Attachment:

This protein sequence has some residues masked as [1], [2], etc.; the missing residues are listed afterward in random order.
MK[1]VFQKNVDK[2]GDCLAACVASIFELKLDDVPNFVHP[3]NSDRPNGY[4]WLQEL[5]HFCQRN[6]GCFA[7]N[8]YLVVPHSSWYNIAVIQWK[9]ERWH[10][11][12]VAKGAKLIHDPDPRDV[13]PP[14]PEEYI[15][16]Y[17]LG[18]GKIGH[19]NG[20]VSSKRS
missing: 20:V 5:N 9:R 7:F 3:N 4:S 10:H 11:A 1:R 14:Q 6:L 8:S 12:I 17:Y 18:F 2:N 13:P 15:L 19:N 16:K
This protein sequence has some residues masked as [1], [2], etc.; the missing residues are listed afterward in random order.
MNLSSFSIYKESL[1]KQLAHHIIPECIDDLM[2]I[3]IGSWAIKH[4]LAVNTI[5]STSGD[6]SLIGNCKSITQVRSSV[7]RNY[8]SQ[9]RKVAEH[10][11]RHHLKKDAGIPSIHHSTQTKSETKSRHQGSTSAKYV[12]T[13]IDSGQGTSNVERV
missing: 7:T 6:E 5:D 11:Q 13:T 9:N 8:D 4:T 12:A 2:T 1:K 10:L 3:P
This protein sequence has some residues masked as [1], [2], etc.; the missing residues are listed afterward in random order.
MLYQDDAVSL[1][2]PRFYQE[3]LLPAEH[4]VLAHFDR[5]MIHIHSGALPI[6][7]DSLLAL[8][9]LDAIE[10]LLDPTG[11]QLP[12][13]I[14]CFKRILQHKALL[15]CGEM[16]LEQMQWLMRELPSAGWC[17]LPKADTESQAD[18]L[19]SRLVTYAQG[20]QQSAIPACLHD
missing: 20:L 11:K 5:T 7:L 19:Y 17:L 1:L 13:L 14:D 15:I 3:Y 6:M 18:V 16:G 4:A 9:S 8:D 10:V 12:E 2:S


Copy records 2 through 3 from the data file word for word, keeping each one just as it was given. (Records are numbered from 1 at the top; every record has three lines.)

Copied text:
This protein sequence has some residues masked as [1], [2], etc.; the missing residues are listed afterward in random order.
MNLSSFSIYKESL[1]KQLAHHIIPECIDDLM[2]I[3]IGSWAIKH[4]LAVNTI[5]STSGD[6]SLIGNCKSITQVRSSV[7]RNY[8]SQ[9]RKVAEH[10][11]RHHLKKDAGIPSIHHSTQTKSETKSRHQGSTSAKYV[12]T[13]IDSGQGTSNVERV
missing: 7:T 6:E 5:D 11:Q 13:T 9:N 8:D 4:T 12:A 2:T 1:K 10:L 3:P
This protein sequence has some residues masked as [1], [2], etc.; the missing residues are listed afterward in random order.
MLYQDDAVSL[1][2]PRFYQE[3]LLPAEH[4]VLAHFDR[5]MIHIHSGALPI[6][7]DSLLAL[8][9]LDAIE[10]LLDPTG[11]QLP[12][13]I[14]CFKRILQHKALL[15]CGEM[16]LEQMQWLMRELPSAGWC[17]LPKADTESQAD[18]L[19]SRLVTYAQG[20]QQSAIPACLHD
missing: 20:L 11:K 5:T 7:L 19:Y 17:L 1:L 13:L 14:D 15:I 3:Y 6:M 18:V 16:G 4:A 9:S 8:D 10:V 12:E 2:S